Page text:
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# Chapter 2 Slide

Apr 14, 2018

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Kyle Ward
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Chapter 2

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Programming and SoftwareChapter 2

Objective is how to use the computer as a toolto obtain numerical solutions to a givenengineering model. There are two ways in

using computers:Use available software

Or, write computer programs to extend thecapabilities of available software, such as Excel

and Matlab.

Engineers should not be tool limited, it isimportant that they should be able to do both!

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Computer programs are set of instructions that direct thecomputer to perform a certain task.

To be able to perform engineering-oriented numericalcalculations, you should be familiar with the followingprogramming topics:

Simple information representation (constants, variables, and typedeclaration)

Advanced information representation (data structure, arrays, andrecords)

Mathematical formulas (assignment, priority rules, and intrinsicfunctions)

Input/Output

Logical representation (sequence, selection, and repetition)

Modular programming (functions and subroutines)

We will focus the last two topics, assuming that you havesome prior exposure to programming.

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Structured Programming

Structured programmingis a set of rules that

prescribe god style habits for programmer.

An organized, well structured code

Easily sharable

Easy to debug and test

Requires shorter time to develop, test, and update

The key idea is that any numerical algorithm can becomposed of using the three fundamental structures:

Sequence, selection, and repetition

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Fig. 2.1

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Sequence. Computer

code must be

implemented oneinstruction at a time,

unless you instruct

otherwise. The

structure can beexpressed as a

flowchart or

pseudocode.

Fig.2.2

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Selection. Splitsthe programs flowinto branches

based on outcomeof a logicalcondition.

Fig. 2.3

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Repetition. A means to implement instructions repeatedly.

Fig. 2.4

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Fig. 2.5

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Figure 2.6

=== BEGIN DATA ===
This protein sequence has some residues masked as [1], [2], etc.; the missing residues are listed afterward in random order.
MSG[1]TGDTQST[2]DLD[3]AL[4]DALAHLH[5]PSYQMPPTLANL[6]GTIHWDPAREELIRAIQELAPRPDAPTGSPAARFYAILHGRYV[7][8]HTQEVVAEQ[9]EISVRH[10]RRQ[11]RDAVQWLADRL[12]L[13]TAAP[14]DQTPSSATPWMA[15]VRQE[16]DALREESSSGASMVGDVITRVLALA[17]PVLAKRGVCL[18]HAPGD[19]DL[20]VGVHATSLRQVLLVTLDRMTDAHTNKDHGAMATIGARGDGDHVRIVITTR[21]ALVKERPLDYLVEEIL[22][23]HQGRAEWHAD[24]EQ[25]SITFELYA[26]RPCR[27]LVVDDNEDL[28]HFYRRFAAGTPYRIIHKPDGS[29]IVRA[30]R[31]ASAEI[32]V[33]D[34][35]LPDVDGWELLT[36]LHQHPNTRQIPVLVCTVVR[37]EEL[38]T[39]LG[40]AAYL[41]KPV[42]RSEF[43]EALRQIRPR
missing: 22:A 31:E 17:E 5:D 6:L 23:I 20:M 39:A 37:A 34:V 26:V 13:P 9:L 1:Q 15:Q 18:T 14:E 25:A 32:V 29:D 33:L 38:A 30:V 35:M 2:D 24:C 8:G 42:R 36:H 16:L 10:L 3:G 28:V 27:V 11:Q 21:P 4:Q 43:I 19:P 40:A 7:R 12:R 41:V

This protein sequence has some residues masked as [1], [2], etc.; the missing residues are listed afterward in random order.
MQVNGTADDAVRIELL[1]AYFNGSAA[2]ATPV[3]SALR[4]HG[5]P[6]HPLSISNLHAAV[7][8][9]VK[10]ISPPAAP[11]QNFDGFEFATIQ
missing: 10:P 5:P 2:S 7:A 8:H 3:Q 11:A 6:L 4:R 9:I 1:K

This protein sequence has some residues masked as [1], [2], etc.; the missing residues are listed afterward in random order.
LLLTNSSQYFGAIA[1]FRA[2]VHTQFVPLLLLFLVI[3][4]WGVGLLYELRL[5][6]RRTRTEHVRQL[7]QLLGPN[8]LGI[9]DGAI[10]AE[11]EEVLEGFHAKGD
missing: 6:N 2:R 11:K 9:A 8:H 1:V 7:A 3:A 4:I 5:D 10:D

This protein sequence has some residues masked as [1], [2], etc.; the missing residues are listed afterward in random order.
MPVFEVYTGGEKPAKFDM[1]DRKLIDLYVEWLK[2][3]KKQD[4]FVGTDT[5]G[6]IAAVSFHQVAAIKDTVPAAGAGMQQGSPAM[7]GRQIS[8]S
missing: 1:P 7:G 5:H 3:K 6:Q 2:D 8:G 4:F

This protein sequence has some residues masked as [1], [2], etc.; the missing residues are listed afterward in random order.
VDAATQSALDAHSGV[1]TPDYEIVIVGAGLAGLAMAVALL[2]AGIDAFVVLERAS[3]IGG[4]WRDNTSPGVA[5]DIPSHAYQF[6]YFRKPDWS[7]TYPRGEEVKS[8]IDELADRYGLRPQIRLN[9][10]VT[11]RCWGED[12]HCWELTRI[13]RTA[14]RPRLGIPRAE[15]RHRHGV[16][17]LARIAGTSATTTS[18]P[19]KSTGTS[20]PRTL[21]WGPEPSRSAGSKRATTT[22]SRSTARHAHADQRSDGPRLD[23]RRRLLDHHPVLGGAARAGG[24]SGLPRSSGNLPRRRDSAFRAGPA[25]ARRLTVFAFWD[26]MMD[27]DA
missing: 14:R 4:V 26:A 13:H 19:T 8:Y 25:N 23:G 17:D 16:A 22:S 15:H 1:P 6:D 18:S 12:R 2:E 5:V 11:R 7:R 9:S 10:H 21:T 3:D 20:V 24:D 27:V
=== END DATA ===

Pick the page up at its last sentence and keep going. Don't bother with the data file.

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Modular Programming

The computer programs can be divided intosubprograms, or modules, that can be developed andtested separately.

Modules should be as independent and self containedas possible.

It is easier to understand the underlying logic of

smaller modulesThey are easier to debug and test

Facilitate program maintenance and modification

Allow you to maintain your own library ofmodules for later use

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Fig. 2.7

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EXCEL

Is a spreadsheet that allow the user to enter and performcalculations on rows and columns of data.

When any value on the sheet is changed, entire calculation isupdated, therefore, spreadsheets are ideal for what if? sorts

of analysis. Excel has some built in numerical capabilities including

equation solving, curve fitting and optimization.

It also includes VBA as a macro language that can be used toimplement numerical calculations.

It has several visualization tools, such as graphs and threedimensional plots.

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Fig. 2.8

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MATLAB

Is a flagship software which was originally

developed as a matrix laboratory. A variety of

numerical functions, symbolic computations,

and visualization tools have been added to the

matrix manipulations.

MATLAB is closely related to programming.

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Fig. 2.9

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Other Languages and Libraries

Fortran 90 (IMSL)

C++

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Homework #1

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Problem 2.24

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50( ) ( ) 9.8 ( )

80

v t t v t v t t

Before the chute opens (t < 10). Eulers method can be

implemented as

After the chute opens (t 10). The drag coefficient is changed and

the implementation becomes

10( ) ( ) 9.8 ( )

80v t t v t v t t

Problem 2.24

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Problem 2.24

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z =

Columns 1 through 15

0 1.0000 2.0000 3.0000 4.0000 5.0000 6.0000 7.0000 8.0000 9.0000

10.0000 11.0000 12.0000 13.0000 14.0000

-20.0000 -7.6900 3.0813 12.5061 20.7528 27.9687 34.2826 39.8073 44.6414

48.8712 52.5723 29.5246 20.8817 17.6406 16.4252

Columns 16 through 21

15.0000 16.0000 17.0000 18.0000 19.0000 20.0000

15.9695 15.7985 15.7345 15.7104 15.7014 15.6980

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t v

0 -20.000

1 -7.690

2 3.081

3 12.5064 20.753

5 27.969

6 34.283

7 39.807

8 44.641

9 48.871

10 52.572

11 29.525

12 20.882

13 17.641

14 16.425

15 15.969

16 15.799

17 15.734

18 15.710

19 15.701

20 15 698>>

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